Anna Ferrari, Diego Pinetti, Daniela Gallesi, Alfio Bertolini, Grazia Sances, Emilio Sternieri
American Journal of Pharmacological Sciences. 2013, 1(5), 74-79
Publication Date (Web): 24 September 2013DOI:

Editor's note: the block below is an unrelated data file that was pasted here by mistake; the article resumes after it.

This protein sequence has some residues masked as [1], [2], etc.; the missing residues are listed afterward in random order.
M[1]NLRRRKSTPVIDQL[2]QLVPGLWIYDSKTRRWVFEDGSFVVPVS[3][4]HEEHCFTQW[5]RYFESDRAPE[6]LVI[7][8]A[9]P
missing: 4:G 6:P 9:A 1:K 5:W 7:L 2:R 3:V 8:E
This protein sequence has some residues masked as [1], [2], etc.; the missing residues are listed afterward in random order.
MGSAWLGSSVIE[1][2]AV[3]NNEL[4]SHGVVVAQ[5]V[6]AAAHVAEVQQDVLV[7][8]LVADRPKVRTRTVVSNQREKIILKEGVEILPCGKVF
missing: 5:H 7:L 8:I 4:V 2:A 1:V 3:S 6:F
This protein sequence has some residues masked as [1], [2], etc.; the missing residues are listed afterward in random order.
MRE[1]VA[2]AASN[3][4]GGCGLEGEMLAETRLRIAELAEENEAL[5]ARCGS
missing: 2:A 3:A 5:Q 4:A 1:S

Abstract: Indomethacin, in combination with prochlorperazine and caffeine (IPC), is often overused by migraine patients who develop medication-overuse headache. Indomethacin clearance is slower in chronic migraine patients overusing IPC combination than in migraine patients only occasionally taking it. The objective of this study was to verify if indomethacin reduced clearance reverted to normal values after withdrawal of the overused IPC combination. Therefore, we repeated the study of indomethacin pharmacokinetics in 9 female chronic migraine patients after 3 months from inpatient withdrawal treatment from IPC combination overuse. The IPC combination (indomethacin 50 mg, prochlorperazine 8 mg, caffeine 150 mg) habitually taken was administered by rectal route to each patient. Blood samples were drawn before dosing and at the following post-dose times: 0.5, 1, 2, 3, 4, and 6 h. Indomethacin concentrations were measured by HPLC method. We found that 4 of 9 patients (group A) who were still overusing the combination and suffering from daily headache had still high indomethacin concentrations after 6 hours, therefore showing a slow elimination of the drug. Instead, in the 5 patients (group B) who had discontinued overuse of IPC combination after withdrawal treatment, indomethacin concentrations after 6 hours were significantly lower than those measured before withdrawal (P < 0.05, Student’s t-test for paired data), and also than those observed in group A (P < 0.05, ANOVA and Newman-Keuls’test). Hence, by suspending IPC abuse indomethacin clearance reverts to normal values and this is associated with an improvement of migraine. Instead, the higher plasma levels of indomethacin in patients who continue IPC abuse do not solve migraine and might support medication-overuse headache.